With apologies to professional baseball players, who I realize are hard-working men, holding down a demanding job, and often supporting a family, and sometimes even charities, on top of it.
It’s really struck me this year how much baseball players are still like little boys when they’re out on the ball field.
Have you ever really watched them? The way they celebrate a great play or a win is very reminiscent of my son’s parks and rec baseball team–the joyful exuberance they express is completely unabashed. They run at each other and jump on each other, they high-five–they’re professional athletes, but when it’s time to celebrate, they still very much look like little kids, and I love that, because it’s so very obvious how much they love what they’re doing.
Their frustration with themselves after they make a bad play or strike out is also a very emotional reaction to what they’re doing. So is their anger at the ump after a bad call, and their complete dejection after a loss. Just as is the case with young boys playing games, their emotions are always very close to the surface.
Or how about when they’re in the dugout? If you watch closely, there are some very amusing antics that go on in there. Sunflower seed throwing, water dumping, joking around–all very boyish. Yes, they’re paying attention to the game, and ready to go when it’s their turn, but there’s a certain mischievousness going on in there throughout the game…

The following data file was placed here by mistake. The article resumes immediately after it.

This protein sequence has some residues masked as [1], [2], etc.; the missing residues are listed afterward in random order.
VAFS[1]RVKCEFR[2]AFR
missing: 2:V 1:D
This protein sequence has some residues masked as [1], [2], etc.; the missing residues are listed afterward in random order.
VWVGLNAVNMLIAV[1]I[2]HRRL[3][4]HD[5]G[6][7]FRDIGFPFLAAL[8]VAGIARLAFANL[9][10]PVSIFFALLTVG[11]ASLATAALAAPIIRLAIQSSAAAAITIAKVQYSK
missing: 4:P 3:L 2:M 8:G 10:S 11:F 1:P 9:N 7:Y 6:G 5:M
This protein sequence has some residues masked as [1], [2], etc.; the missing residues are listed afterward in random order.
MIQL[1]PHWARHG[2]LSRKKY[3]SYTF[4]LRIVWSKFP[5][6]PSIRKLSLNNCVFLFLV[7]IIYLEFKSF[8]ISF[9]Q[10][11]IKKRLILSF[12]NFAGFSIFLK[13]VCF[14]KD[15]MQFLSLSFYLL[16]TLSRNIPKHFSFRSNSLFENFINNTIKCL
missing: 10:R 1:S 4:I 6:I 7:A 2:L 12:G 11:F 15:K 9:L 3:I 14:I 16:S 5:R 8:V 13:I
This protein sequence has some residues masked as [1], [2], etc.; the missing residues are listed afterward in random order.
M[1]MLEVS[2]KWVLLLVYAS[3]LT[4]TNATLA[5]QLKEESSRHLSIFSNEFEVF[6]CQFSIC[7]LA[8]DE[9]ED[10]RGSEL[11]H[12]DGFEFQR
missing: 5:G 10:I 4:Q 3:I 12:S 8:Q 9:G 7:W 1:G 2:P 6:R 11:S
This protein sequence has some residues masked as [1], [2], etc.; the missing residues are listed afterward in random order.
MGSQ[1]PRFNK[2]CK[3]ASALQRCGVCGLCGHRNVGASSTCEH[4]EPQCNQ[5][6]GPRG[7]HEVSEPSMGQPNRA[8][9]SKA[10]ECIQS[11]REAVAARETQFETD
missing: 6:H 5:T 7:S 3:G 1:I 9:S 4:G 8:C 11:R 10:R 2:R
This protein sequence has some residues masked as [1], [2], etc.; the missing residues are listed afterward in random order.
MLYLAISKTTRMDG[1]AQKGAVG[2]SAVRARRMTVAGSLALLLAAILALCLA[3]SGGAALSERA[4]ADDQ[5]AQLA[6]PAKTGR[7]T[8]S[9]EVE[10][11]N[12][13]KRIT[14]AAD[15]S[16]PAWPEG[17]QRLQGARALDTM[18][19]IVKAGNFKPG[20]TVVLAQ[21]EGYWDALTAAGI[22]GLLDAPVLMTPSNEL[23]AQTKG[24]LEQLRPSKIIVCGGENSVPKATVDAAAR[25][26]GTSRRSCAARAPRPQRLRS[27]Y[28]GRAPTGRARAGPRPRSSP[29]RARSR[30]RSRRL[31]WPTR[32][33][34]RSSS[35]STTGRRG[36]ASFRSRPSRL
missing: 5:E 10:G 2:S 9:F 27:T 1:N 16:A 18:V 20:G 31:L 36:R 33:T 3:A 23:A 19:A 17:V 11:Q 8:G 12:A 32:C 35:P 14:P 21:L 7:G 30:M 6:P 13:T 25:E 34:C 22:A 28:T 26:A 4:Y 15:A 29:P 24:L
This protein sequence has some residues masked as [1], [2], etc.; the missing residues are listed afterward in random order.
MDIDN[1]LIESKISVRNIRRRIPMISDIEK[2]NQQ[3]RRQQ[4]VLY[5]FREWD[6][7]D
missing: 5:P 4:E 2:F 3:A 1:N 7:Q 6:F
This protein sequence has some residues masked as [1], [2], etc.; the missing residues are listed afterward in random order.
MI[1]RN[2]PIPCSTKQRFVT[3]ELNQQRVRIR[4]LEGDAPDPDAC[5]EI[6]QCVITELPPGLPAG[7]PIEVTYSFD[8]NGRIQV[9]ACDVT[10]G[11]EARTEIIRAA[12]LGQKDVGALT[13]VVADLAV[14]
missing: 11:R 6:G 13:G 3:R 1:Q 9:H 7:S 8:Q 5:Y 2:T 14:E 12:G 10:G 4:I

The superstitions and rituals are reminiscent of younger days, too. Everyone remembers the player in junior high or high school who refused to wash his lucky game socks–Major League Baseball is no different. What the players eat before a game, the socks they wear, the ritual at the plate or on the mound, even the way they greet each other when crossing home plate as they score, are all important to the game. And even the post-game celebrations can be steeped in ritual–I’ve been hearing a lot about the Cardinals cry of “Happy Flight” following a win, lately.
Or one of my favorite baseball oddities–the whole, “If your pitcher hits our guy, our pitcher will hit one of your guys next time,” thing. It’s the kind of retaliation you might expect on a playground full of fifth graders, yet these are adults, doing their jobs, and the retaliation still happens. They have each other’s backs, that’s for sure.
I think what I love most about it all is that, even though they’re paid professionals, there’s still an innocence there. They’re not taking themselves too seriously; they’re not taking the game too seriously. (At least not until the play-offs.) It all boils down to the fact that they’re still boys playing a game they love, a game they’ve played for a long time, and they’re still playing the way they did when they were kids and living their dream.